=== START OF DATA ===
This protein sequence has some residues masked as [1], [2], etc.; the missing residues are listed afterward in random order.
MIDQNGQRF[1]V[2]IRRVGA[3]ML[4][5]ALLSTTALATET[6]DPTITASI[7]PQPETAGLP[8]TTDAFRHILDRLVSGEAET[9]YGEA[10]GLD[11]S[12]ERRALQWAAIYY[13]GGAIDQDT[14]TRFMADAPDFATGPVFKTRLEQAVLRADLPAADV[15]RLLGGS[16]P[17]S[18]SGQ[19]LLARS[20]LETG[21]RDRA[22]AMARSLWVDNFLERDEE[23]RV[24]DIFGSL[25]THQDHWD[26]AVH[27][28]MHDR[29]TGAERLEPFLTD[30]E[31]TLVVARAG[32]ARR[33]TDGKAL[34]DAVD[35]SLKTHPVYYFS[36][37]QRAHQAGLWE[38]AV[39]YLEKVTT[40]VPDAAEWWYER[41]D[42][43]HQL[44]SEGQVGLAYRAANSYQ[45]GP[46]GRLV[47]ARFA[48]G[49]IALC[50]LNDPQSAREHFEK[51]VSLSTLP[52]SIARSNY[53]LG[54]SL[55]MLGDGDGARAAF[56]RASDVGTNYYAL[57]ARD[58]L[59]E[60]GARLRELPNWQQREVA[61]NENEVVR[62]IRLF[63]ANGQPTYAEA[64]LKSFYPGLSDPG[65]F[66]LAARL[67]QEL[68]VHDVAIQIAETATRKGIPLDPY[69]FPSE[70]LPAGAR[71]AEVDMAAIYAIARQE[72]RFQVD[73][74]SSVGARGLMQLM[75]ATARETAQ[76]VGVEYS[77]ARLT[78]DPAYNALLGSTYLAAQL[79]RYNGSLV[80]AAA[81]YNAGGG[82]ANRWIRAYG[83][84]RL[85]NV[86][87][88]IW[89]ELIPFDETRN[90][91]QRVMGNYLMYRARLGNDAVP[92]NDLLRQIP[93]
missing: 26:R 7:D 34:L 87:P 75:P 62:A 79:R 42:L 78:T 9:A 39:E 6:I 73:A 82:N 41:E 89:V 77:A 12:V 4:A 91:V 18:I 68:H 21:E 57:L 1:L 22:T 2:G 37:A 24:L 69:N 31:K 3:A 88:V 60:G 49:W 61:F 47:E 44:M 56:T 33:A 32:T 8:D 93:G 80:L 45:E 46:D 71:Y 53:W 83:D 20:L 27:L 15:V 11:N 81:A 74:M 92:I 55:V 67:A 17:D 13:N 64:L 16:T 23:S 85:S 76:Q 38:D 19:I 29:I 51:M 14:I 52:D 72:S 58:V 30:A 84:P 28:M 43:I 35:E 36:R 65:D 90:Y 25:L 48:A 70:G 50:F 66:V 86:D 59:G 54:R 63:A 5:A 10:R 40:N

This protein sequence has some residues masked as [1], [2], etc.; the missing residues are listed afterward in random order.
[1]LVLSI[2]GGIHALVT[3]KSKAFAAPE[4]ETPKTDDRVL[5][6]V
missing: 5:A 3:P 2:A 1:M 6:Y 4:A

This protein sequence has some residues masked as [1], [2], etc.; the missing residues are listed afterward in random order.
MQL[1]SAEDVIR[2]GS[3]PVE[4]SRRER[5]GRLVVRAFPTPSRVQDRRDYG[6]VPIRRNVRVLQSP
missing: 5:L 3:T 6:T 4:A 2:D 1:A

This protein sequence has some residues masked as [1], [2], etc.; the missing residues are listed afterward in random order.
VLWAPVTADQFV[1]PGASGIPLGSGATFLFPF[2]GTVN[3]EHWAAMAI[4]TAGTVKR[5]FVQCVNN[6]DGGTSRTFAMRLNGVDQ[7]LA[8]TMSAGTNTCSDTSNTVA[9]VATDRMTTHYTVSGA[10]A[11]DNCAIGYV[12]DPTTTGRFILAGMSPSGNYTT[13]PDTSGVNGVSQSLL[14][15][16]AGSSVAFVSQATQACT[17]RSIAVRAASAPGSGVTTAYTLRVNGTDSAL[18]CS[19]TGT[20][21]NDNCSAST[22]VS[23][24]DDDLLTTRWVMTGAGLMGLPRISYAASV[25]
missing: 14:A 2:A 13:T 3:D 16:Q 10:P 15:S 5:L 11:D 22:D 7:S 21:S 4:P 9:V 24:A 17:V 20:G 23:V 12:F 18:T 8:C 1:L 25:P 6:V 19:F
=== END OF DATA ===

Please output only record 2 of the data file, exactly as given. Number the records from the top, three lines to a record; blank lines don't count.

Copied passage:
This protein sequence has some residues masked as [1], [2], etc.; the missing residues are listed afterward in random order.
[1]LVLSI[2]GGIHALVT[3]KSKAFAAPE[4]ETPKTDDRVL[5][6]V
missing: 5:A 3:P 2:A 1:M 6:Y 4:A